The Government has announced it will not go ahead with controversial plans to scrap personal licences.

The Home Office had proposed changing the system to provide personal licences through locally applied conditions to premises licences. The justification given was that the current procedure was not a “targeted and proportionate way to ensure alcohol is sold responsibly”. It was claimed it could save businesses £10m a year.

But the plans sparked howls of protest from the industry with accusations it would be a “retrograde step”.

This morning Home Office minster Norman Baker announced the Government had decided not to go ahead with the changes.

He said: “It was clear from the responses we received (to the consultation) that there was little backing for the proposal and nearly three-quarters (72%) of respondents did not think it would save time or money.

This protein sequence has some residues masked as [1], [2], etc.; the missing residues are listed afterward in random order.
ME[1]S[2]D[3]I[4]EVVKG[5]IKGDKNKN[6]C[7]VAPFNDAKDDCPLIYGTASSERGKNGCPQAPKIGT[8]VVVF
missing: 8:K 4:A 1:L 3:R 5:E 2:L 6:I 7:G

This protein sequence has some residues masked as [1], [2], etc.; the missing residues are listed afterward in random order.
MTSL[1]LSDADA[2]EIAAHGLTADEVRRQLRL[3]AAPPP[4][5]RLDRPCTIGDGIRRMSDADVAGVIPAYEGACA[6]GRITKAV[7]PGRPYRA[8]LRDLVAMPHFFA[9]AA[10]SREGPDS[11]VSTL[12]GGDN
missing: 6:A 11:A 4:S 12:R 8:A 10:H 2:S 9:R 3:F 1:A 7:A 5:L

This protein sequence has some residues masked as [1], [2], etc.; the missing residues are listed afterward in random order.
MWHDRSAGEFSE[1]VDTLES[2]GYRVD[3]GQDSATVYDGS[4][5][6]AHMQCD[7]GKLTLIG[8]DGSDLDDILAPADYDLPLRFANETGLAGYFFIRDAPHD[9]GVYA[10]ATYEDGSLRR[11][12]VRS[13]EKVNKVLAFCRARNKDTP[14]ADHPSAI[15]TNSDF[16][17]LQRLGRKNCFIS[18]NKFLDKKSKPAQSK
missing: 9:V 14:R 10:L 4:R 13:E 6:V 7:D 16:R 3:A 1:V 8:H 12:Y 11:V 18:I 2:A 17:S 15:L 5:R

“Having carefully considered the range of views - including from the police, licensing authorities and the owners and managers of pubs, restaurants and shops - we have decided to keep personal licences.”

Brigid Simmonds, British Beer & Pub Association chief executive, said: “It is very good news the Government has listened to the industry, as the whole trade was united in opposition. 

“Personal licences work well, setting a national standard which is supported by both local authorities and the police.

“They are important for the reputation of the industry, and are needed, as a nationally recognised qualification.

“The Government’s intentions on deregulation are still very welcome; we will always be keen to work with them on the many other areas where action to reduce red tape is needed.”